Dan's Data letters #155Publication date: 24 November 2005.
Last modified 03-Dec-2011.
So I was watching Star Trek: The Motionless Picture the other day, as you do, and I noticed that some scenes look really weird. No, not the cheesy 1979 SFX, the ones where there's something in the foreground in focus on one side of the screen, and something in the background in focus on the other side, and a weird blurred part in the middle.
It looks as if they used two cameras and fuzzily spliced the results together. I can't remember seeing this in any other movie. What is it?
It's where Robert Wise, the recently deceased director of ST:TMP, used a "split dioptre" lens ("split diopter", outside the Commonwealth). One half of the lens focuses at one distance, the other half focuses at the other, and in between you get an unsightly fuzzy effect. Which could have been digitally painted over for the 2001 DVD version of the movie, but wasn't.
The effect's particularly noticeable in this bridge scene, where it keeps that piercing-eyed, high-foreheaded alien bridge crew dude whose race probably has a name starting with T in sharp focus every time the scene cuts back to Kirk.
Aha, the audience says, that funny-looking guy must be up to something sinister.
As it turns out, though - he's not. He doesn't even get any more lines in the movie. The director just decided to let everybody look at him for a while instead of framing the shot differently, or leaving half of the frame blurry.
You won't see the fuzz in a split-dioptre shot if there's no detail in the middle of the frame, which in some shots there isn't. If there's a bug on a twig in the foreground to the left and David Attenborough in the background to the right, and nothing but sky or already-fuzzy far-background jungle in the middle, split lens weirdness will be invisible. It's particularly noticeable in TMP, though, because Wise kept using it in close-quarters indoor shots with lots of stuff, or even actors' limbs, in the middle of the frame.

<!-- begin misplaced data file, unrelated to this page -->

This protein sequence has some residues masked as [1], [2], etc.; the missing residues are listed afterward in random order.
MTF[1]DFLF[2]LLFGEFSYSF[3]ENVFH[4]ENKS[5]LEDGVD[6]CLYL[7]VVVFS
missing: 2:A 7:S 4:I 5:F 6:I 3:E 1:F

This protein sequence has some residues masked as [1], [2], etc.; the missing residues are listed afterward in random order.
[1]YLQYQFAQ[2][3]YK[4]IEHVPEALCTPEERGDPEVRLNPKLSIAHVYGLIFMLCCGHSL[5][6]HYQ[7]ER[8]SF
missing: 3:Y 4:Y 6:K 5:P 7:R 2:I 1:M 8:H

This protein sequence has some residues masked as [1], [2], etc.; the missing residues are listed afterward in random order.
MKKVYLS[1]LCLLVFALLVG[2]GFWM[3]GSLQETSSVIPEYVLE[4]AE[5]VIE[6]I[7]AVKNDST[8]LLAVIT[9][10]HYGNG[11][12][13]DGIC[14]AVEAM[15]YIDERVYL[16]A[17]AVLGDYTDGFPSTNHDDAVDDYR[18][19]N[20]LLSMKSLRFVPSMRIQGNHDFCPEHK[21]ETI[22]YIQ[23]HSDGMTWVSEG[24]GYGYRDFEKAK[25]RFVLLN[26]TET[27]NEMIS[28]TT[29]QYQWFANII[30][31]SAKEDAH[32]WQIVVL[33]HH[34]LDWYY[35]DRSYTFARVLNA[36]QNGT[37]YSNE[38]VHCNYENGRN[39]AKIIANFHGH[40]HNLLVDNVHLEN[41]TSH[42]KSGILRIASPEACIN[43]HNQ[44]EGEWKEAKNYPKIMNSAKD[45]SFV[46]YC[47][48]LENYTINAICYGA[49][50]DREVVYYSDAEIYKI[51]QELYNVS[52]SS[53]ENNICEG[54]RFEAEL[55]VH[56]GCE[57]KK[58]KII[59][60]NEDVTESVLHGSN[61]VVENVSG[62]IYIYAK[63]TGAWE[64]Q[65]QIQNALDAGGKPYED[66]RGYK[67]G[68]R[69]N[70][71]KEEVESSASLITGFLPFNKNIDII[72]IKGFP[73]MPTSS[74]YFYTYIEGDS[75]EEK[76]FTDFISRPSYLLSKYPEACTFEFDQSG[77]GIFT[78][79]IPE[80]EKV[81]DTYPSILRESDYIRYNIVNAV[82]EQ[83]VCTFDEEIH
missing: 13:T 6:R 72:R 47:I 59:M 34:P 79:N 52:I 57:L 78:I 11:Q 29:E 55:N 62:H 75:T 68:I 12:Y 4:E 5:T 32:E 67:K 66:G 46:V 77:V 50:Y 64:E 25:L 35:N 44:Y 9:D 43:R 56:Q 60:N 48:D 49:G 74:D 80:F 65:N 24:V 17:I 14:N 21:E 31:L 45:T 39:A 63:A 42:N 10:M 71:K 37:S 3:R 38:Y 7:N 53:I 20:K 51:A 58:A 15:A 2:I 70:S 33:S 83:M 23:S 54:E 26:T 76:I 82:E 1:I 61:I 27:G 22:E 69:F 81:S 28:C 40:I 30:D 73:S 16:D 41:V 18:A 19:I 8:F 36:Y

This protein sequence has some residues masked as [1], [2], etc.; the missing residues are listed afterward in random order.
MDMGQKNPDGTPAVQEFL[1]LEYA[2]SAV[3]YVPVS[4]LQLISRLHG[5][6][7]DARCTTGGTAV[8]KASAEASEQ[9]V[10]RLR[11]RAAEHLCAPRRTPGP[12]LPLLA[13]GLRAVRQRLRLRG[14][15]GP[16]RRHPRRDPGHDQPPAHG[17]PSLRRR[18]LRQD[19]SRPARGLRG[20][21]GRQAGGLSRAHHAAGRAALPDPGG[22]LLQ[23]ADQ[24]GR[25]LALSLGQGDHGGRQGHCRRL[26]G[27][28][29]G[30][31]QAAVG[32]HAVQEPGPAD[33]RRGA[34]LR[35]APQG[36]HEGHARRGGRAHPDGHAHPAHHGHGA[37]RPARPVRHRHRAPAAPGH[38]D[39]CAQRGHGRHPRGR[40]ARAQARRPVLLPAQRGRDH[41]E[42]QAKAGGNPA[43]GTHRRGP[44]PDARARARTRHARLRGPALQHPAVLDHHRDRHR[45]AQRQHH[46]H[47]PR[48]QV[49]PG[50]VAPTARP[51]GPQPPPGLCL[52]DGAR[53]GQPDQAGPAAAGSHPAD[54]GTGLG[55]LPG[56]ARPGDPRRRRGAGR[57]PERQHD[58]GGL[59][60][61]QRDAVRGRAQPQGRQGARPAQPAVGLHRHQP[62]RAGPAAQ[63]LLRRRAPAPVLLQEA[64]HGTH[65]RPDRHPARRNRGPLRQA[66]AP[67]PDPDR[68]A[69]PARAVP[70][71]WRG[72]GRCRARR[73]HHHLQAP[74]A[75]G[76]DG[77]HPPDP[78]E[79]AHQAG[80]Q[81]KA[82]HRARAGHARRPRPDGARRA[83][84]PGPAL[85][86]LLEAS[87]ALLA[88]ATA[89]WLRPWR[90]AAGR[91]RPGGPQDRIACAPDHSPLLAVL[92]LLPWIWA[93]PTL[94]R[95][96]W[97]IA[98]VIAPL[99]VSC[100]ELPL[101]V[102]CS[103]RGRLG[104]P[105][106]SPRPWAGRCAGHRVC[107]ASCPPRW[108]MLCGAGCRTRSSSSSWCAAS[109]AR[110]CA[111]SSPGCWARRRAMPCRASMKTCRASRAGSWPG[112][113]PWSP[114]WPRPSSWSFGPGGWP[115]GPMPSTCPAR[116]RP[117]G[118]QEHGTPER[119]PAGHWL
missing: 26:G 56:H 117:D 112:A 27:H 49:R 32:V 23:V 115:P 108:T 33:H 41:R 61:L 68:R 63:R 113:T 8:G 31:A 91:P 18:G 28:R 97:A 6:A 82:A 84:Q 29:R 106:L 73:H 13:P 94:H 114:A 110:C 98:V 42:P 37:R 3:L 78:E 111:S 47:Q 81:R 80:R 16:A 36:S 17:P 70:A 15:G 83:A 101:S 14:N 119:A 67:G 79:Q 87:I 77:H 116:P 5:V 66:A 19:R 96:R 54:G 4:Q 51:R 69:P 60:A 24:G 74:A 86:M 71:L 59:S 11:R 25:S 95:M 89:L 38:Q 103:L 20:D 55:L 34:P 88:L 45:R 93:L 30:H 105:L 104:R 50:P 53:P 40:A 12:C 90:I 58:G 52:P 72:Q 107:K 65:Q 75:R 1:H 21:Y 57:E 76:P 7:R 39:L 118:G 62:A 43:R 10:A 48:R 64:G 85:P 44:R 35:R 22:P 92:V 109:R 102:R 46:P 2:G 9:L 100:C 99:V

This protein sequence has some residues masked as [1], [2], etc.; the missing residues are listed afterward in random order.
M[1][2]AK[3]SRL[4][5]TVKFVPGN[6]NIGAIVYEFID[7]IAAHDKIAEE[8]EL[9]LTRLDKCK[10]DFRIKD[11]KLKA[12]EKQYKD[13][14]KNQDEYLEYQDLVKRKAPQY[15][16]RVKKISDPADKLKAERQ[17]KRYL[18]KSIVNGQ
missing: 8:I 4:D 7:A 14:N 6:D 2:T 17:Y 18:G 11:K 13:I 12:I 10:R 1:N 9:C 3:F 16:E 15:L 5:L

The usual reason why directors use split dioptre is that it lets you use a lens with a large aperture - to let in lots of light - and still manage something resembling good depth of field. The ST:TMP sets weren't very brightly lit, though explanations vary as to why - perhaps because the sets were pretty small and they didn't want the actors to die of heat prostration, and perhaps also because the "computer displays" weren't very bright. The displays were all backlit cels, rear-projection and dinky little light bulbs, which would have been washed out on a brightly lit set.
Whatever the reason, the dim light, combined with the lousy sensitivity of the film available at the time, meant they had to use large lens apertures (and even then, it often looked pretty gloomy on the bridge of the refit Enterprise). Large aperture means small depth of field, which makes it hard to get two people in focus at once unless they're standing in the classic Soap Opera Configuration, all in a line equidistant from the camera and partly turned toward it.
This shot from The Andromeda Strain works well - there's not that much blur in the first place (presumably because the scene's more brightly lit and the aperture can therefore be smaller), what blur there is is lost in the back wall, and even the arm stretching across the frame looks OK.
A moment later, though, something strange has happened to the lower end of the phone cord (it's more obvious if you click the thumbnail to get the full-sized image).
In modern film split lenses are seldom necessary any more, but they're still occasionally used for effect. Quentin Tarantino used one in Reservoir Dogs, when the mutilated policeman's talking to the more seriously injured Mr Orange in the background, with both of them in focus and the trademark area of weirdness in between them.